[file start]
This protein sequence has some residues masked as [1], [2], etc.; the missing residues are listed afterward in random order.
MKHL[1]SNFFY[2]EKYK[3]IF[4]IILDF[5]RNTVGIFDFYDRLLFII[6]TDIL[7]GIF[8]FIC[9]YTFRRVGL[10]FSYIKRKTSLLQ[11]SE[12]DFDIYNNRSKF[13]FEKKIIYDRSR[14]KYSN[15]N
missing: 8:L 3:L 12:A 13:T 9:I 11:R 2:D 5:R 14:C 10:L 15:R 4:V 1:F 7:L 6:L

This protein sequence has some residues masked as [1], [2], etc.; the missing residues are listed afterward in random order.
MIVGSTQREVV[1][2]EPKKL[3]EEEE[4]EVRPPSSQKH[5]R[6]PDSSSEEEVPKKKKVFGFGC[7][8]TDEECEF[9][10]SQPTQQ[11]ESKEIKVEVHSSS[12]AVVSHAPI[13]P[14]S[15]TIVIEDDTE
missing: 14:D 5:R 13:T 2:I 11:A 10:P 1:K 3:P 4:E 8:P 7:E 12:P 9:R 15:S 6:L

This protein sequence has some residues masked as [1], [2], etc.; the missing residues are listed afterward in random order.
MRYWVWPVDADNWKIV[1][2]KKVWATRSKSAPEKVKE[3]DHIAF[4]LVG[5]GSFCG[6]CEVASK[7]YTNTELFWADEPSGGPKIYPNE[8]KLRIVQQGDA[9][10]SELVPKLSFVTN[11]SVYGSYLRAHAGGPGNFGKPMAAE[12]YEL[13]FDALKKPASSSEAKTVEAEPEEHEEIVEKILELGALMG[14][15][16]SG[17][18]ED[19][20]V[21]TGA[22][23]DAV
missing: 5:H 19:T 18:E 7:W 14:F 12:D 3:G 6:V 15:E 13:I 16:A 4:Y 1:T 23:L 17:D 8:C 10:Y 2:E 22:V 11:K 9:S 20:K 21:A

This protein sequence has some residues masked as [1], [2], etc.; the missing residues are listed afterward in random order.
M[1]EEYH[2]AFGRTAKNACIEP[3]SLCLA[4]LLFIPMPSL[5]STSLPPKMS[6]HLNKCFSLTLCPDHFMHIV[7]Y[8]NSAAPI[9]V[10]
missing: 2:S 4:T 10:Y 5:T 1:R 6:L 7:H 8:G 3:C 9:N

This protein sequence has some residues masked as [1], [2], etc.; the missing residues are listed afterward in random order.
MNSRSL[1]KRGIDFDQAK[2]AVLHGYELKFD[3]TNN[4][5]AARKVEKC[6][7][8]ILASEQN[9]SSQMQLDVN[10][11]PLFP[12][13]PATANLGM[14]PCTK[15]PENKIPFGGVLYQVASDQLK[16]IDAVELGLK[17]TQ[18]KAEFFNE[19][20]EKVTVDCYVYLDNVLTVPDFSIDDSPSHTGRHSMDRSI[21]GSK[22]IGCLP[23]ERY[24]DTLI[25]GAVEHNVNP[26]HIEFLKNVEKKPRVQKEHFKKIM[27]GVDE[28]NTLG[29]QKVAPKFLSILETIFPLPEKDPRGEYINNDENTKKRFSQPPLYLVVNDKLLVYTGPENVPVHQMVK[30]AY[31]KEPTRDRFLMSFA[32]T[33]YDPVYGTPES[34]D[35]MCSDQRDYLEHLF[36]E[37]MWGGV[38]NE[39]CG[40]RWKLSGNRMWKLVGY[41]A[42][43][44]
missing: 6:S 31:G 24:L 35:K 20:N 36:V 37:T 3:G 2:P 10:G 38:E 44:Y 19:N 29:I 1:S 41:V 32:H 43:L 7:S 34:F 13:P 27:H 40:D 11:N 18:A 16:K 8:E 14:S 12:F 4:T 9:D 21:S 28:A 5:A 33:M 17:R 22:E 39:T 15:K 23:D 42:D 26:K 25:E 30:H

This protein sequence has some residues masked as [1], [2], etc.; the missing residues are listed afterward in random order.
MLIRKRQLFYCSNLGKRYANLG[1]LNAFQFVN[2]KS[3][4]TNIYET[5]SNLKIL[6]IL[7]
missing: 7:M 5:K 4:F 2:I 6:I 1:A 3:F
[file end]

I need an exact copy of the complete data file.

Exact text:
This protein sequence has some residues masked as [1], [2], etc.; the missing residues are listed afterward in random order.
MKHL[1]SNFFY[2]EKYK[3]IF[4]IILDF[5]RNTVGIFDFYDRLLFII[6]TDIL[7]GIF[8]FIC[9]YTFRRVGL[10]FSYIKRKTSLLQ[11]SE[12]DFDIYNNRSKF[13]FEKKIIYDRSR[14]KYSN[15]N
missing: 8:L 3:L 12:A 13:T 9:I 11:R 2:D 5:R 14:C 10:L 15:R 4:V 1:F 7:L 6:L

This protein sequence has some residues masked as [1], [2], etc.; the missing residues are listed afterward in random order.
MIVGSTQREVV[1][2]EPKKL[3]EEEE[4]EVRPPSSQKH[5]R[6]PDSSSEEEVPKKKKVFGFGC[7][8]TDEECEF[9][10]SQPTQQ[11]ESKEIKVEVHSSS[12]AVVSHAPI[13]P[14]S[15]TIVIEDDTE
missing: 14:D 5:R 13:T 2:I 11:A 10:P 1:K 3:P 4:E 8:P 7:E 12:P 9:R 15:S 6:L

This protein sequence has some residues masked as [1], [2], etc.; the missing residues are listed afterward in random order.
MRYWVWPVDADNWKIV[1][2]KKVWATRSKSAPEKVKE[3]DHIAF[4]LVG[5]GSFCG[6]CEVASK[7]YTNTELFWADEPSGGPKIYPNE[8]KLRIVQQGDA[9][10]SELVPKLSFVTN[11]SVYGSYLRAHAGGPGNFGKPMAAE[12]YEL[13]FDALKKPASSSEAKTVEAEPEEHEEIVEKILELGALMG[14][15][16]SG[17][18]ED[19][20]V[21]TGA[22][23]DAV
missing: 5:H 19:T 18:E 7:W 14:F 12:D 3:G 6:V 15:E 13:I 16:A 4:Y 1:T 23:L 17:D 8:C 10:Y 2:E 22:V 11:K 9:S 20:K 21:A

This protein sequence has some residues masked as [1], [2], etc.; the missing residues are listed afterward in random order.
M[1]EEYH[2]AFGRTAKNACIEP[3]SLCLA[4]LLFIPMPSL[5]STSLPPKMS[6]HLNKCFSLTLCPDHFMHIV[7]Y[8]NSAAPI[9]V[10]
missing: 2:S 4:T 10:Y 5:T 1:R 6:L 7:H 8:G 3:C 9:N

This protein sequence has some residues masked as [1], [2], etc.; the missing residues are listed afterward in random order.
MNSRSL[1]KRGIDFDQAK[2]AVLHGYELKFD[3]TNN[4][5]AARKVEKC[6][7][8]ILASEQN[9]SSQMQLDVN[10][11]PLFP[12][13]PATANLGM[14]PCTK[15]PENKIPFGGVLYQVASDQLK[16]IDAVELGLK[17]TQ[18]KAEFFNE[19][20]EKVTVDCYVYLDNVLTVPDFSIDDSPSHTGRHSMDRSI[21]GSK[22]IGCLP[23]ERY[24]DTLI[25]GAVEHNVNP[26]HIEFLKNVEKKPRVQKEHFKKIM[27]GVDE[28]NTLG[29]QKVAPKFLSILETIFPLPEKDPRGEYINNDENTKKRFSQPPLYLVVNDKLLVYTGPENVPVHQMVK[30]AY[31]KEPTRDRFLMSFA[32]T[33]YDPVYGTPES[34]D[35]MCSDQRDYLEHLF[36]E[37]MWGGV[38]NE[39]CG[40]RWKLSGNRMWKLVGY[41]A[42][43][44]
missing: 6:S 31:G 24:L 35:K 20:N 36:V 37:T 3:G 2:P 10:G 38:E 44:Y 19:N 29:I 1:S 41:V 32:H 43:L 7:S 34:F 13:P 27:H 40:D 11:N 18:A 16:K 8:E 14:S 12:F 4:T 9:D 21:S 28:A 5:A 33:M 17:R 22:E 39:T 15:K 23:D 42:D 26:K 25:E 30:H

This protein sequence has some residues masked as [1], [2], etc.; the missing residues are listed afterward in random order.
MLIRKRQLFYCSNLGKRYANLG[1]LNAFQFVN[2]KS[3][4]TNIYET[5]SNLKIL[6]IL[7]
missing: 7:M 5:K 4:F 2:I 6:I 1:A 3:F